It has always fascinated me that part of the Creaghe family in Lamar was Catholic and part was Protestant; that Grandfather, a lifelong Episcopalian (Anglican), and two of his sons (Jack and Larry) were Free Masons; that the children of the three sons were Episcopalians and Methodists; and that the nine children of the three Creaghe daughters were Catholic. There were the usual family disputes, but not once did I ever hear any arguments over religion. Close family ties crossed over religious lines. For instance, Uncle Jack, a 32nd degree Mason, and Aunt Madge, staunchly Catholic and daily communicant, were the closest of friends all through the years. Both lived on at the old Creaghe house with Grandmother after Grandfather died in December 1924. Uncle Jack left when he married Aunt Nancy in 1929. Aunt Madge, who was never married and was clerk of the District Court, lived on in that wonderful old home until her death in 1943. Grandmother died in 1936. It was always interesting to me that Arthur Gordon was a Congregationalist; Aunt Nell an Episcopalian as was Uncle Larry (Lawrence P.), her husband; Granby Hillyer a Southern Baptist and Mason; Aunt Nancy a Methodist as were Aunt Nan and my dad (James G. Corning) whose brother and brother-in-law were Methodist ministers.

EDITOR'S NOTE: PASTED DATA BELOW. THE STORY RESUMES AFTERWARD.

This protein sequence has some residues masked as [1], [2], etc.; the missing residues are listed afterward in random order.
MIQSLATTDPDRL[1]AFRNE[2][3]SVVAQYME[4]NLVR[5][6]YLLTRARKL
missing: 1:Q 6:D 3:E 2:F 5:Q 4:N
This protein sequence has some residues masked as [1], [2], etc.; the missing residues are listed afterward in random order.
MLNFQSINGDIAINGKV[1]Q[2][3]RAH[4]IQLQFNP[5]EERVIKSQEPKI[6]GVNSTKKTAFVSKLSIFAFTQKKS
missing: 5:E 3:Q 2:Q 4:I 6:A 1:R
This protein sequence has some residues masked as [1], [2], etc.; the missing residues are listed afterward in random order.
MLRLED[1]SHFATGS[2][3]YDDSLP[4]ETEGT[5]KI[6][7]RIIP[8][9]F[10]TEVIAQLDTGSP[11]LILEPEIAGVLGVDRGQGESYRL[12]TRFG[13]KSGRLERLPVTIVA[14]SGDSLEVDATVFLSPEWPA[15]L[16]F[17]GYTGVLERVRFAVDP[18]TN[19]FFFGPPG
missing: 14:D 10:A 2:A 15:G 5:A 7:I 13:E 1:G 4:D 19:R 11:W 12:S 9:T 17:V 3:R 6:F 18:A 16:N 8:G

I can honestly say that my mother (Ethel Creaghe Corning) and Dad loved the entire Creaghe family and throughout the years maintained good relations with all. Dad always enjoyed a drink and a visit with the Creaghe men and Granby Hillyer. Arthur Gordon did not drink but he and Dad spent many wonderful hours together “talking sports” and listening to ball games on squawky radios. Mother and Dad were with Toby Creaghe and his girlfriend when Toby was killed by a car on a rainy night in Lamar in 1921. The news accounts in all three Lamar newspapers said that the funeral was the largest in the history of Lamar.